Does it matter if I have a longer safety stop?

Three minutes or more?

As we covered in our blog, What is a safety stop in diving?, at the end of each dive you should look to complete a three minute safety stop, at around five metres (16 feet).

This is not mandatory, and there are circumstances in which you should decide not to complete one (see Can I ignore my safety stop when diving?), but it is something that you should always plan to do.

It should be normal procedure whenever you are scuba diving, particularly if your dive has been deeper than 12m (40ft).

Occasionally we encounter scuba divers who return to the safety stop depth and reveal that their computer is not indicating a 3 minute stop, but longer, sometimes much longer.

We have encountered divers with ‘safety stops’ of 10 minutes or more.

Some scuba divers make something of a habit of this. We know a buddy pair who will regularly be hanging around for minutes on end after everyone else has exited the water and are sitting around waiting for them top side.

So why does this happen? What does it mean if you have to complete an extended safety stop?

More over, does it matter?

Is it acceptable or is it something that recreational sport divers should be discouraged from doing?

Why would this happen?

Quite simply, if you reach your safety stop depth and your computer is signalling more than the recommended three minutes, then you will have breached either your no decompression limit, or your maximum ascent rate, during the dive.

Essentially your computer is penalising you for that breach by adding time to your safety stop.

The safety stop is there to give your body a buffer when it comes to off loading the nitrogen that you have absorbed whilst diving. Five metres is seen as being (broadly) the optimum depth, as it provides for maximum off gassing, without surfacing.

[Note: on gassing - absorbing nitrogen as you descend/stay at depth | off gassing - releasing that nitrogen as you ascend]

When you breach your no decompression limit or your assent rate, your computer recalculates your required buffer (although it is debatable if a safety stop of longer than 3 minutes remains a 'buffer or has become a mandatory decompression stop).

It is likely that your computer will have also have given you a ‘ceiling’ during the offending dive, i.e. a minimum depth above which you must not venture, until given the all clear. Effectively a decompression stop.

You will then find your recommended safety stop has been extended to account for your dive profile.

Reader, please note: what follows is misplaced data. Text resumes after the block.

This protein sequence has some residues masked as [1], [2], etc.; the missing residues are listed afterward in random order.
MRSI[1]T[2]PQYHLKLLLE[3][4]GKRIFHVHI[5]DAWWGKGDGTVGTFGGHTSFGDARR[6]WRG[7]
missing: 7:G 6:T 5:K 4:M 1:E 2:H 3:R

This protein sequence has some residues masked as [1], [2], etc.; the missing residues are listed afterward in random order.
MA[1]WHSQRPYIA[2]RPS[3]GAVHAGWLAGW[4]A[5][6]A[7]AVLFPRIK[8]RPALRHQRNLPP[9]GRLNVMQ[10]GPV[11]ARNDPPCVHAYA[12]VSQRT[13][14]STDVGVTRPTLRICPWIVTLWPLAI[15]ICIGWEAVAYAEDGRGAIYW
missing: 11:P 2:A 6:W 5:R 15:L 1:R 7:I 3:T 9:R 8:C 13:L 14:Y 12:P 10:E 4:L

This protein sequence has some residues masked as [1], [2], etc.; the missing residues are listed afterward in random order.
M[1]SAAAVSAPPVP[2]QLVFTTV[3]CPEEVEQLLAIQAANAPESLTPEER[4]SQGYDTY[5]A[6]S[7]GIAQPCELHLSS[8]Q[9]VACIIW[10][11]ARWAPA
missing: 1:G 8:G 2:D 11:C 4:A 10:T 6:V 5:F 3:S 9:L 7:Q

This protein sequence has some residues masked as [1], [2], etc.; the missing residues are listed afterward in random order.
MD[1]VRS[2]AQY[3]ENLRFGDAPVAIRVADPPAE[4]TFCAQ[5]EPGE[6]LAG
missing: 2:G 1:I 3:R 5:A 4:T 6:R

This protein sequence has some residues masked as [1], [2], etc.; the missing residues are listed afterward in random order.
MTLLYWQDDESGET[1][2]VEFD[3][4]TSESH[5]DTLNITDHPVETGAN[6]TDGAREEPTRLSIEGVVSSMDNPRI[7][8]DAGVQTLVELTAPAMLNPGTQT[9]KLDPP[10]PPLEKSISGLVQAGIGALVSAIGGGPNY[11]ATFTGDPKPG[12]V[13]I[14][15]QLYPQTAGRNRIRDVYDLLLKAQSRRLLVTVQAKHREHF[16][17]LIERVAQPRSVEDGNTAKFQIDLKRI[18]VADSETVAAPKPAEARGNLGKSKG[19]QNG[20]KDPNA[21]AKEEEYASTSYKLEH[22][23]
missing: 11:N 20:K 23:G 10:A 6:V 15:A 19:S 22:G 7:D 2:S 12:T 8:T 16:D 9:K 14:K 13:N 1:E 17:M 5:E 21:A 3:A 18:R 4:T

Is it acceptable to extend my safety stop in scuba diving?

This is where things get contentious. Really contentious!

We ran three separate polls asking this very question and the result was split 52/48 against. Whilst hardly authoritative, this does mirror discussions that we have had with various groups over the past few years - the scuba diving community is divided on the subject.

Put simply, some scuba divers say there is no issue with extended safety stops and it is a personal choice, some say there is a problem and it is selfish and unsafe.

So who’s right? Time to get contentious!

The official answer has to be no, it is not acceptable. As a recreational sport diver you should stay well within no decompression limits and observe your maximum ascent rate.  End of.

In addition, and as mentioned, anything longer than a three minute stop is, arguably, a decompression stop, not something that recreational sport divers are trained to manage.

But on the other side of the coin, divers who are happy to complete extended safety stops point out that they are well aware of their situation, understand what their computer is telling them, and are not completing complex, staged decompression stops, associated with technical diving.

So again, who’s right?

Do you get the impression that we might be sitting on the fence on this one?

Dive Bunnies Policy

Our official policy and view is that it is not acceptable for scuba divers to regularly or routinely incur extended safety stops.

As recreational sports divers, we are trained to proceed directly to the surface, if a problem arises.

Minor issues and difficulties can, naturally, be dealt with beneath the surface (provided everyone is comfortable to do so), but if a major problem arises, we simply surface and deal with it there.

Technical divers choose not to have that luxury. 

They are trained to deal with just about every problem below the waves. This means they have the skill set, the equipment, the mindset and the preparation to do so.

Recreational sport divers do not, and this, really, is our key issue, particularly if you are diving as a group.